Washington, D.C. – The National League of Cities (NLC) today released its new Ready to Rebuild report, featuring in-depth stories that underscore the urgent infrastructure needs of cities, towns and villages across the U.S. The local stories provide an on-the-ground examination of municipalities’ challenges related to clean water infrastructure, broadband connectivity, roads, bridges, rail, and public transit.
The snapshots of each city’s infrastructure challenges are based on interviews with local officials in Arizona, California, Colorado, Georgia, Idaho, Illinois, Kentucky, Michigan, Minnesota, Missouri, Nevada, New York, North Carolina, Tennessee and Washington. Each municipal leader made clear that their infrastructure needs have grown beyond what local governments are able to tackle alone, and that they need a strong partner in the federal government to ensure today’s challenges do not become tomorrow’s emergencies.
Among other pressing infrastructure challenges for local leaders, the report found that:
- Students in Independence, Minnesota, were unable to participate in distance learning because the town lacks reliable internet service – despite being just 17 miles from Minneapolis.
- The small town of Tryon, North Carolina, is facing challenges in paying for the capital needs to keep their dam and water service flowing.
- A predominantly Black neighborhood in Nashville, Tennessee that was divided by the construction of the I-40 highway in the 1960s is finally getting a chance to be reconnected.
- A major freight rail-to-truck exchange tucked inside a neighborhood in Tukwila, Washington has freight trucks passing over the trembling, structurally deficient 42nd Avenue Bridge daily; and
- Over 40,000 homes in Buffalo, New York use 150 miles of legacy lead water pipes that the city is working to replace but can’t get to soon enough.
“Local governments are ready to rebuild and to make their cities better places to live. They can streamline the delivery of this work because they are on the ground and have every incentive to follow through quickly,” NLC CEO and Executive Director Clarence E. Anthony said. “Cities own most of the nation’s roads and water, and they handle the zoning and rights of way for broadband service. If Congress wants to get transportation, water and broadband projects done, there are 19,000 local governments across our great country ready to get to work.”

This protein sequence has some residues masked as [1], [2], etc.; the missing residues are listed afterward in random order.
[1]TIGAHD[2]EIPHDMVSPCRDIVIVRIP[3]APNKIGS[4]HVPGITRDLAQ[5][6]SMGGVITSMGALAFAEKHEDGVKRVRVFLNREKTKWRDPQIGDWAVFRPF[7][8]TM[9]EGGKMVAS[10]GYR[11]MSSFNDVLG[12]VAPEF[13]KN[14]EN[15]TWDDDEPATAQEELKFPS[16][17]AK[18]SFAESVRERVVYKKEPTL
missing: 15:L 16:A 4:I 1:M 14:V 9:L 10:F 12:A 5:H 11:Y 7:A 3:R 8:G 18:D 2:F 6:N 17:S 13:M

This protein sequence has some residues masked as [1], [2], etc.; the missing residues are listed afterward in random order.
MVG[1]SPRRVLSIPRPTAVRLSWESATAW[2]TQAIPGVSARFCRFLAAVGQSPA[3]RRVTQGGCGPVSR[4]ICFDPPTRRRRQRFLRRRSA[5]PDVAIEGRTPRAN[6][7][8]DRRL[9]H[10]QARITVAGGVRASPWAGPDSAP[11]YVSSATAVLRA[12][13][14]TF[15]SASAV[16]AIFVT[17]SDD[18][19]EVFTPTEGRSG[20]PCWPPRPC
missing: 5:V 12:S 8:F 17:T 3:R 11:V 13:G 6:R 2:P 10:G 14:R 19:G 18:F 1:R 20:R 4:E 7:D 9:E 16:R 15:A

According to a recent NLC survey, 91% of municipal leaders say insufficient funding is their top concern when it comes to moving forward with critical infrastructure investments to support their communities. With sufficient investment, local leaders can put their plans into action to restore and enhance the condition of their infrastructure systems, supporting local jobs and opening up new opportunities for economic growth as our nation continues to recover from the COVID-19 pandemic.
As Congress debates President Biden’s proposed American Jobs Plan (AJP), which includes historic investments in our nation’s infrastructure systems, local leaders in all 19,000 cities, towns and villages are working to address their own infrastructure challenges with little or no support from Washington. NLC and its members continue to seek a strong partnership with the federal government to ensure that all American communities can recover and rebuild in a sustainable manner that will support the health, safety and economic well-being of their residents.
To view the full report and learn more about the infrastructure needs of America’s municipalities, click here.
The National League of Cities (NLC) is the voice of America’s cities, towns and villages, representing more than 200 million people. NLC works to strengthen local leadership, influence federal policy and drive innovative solutions. Stay connected with NLC on Facebook, Twitter, LinkedIn and Instagram.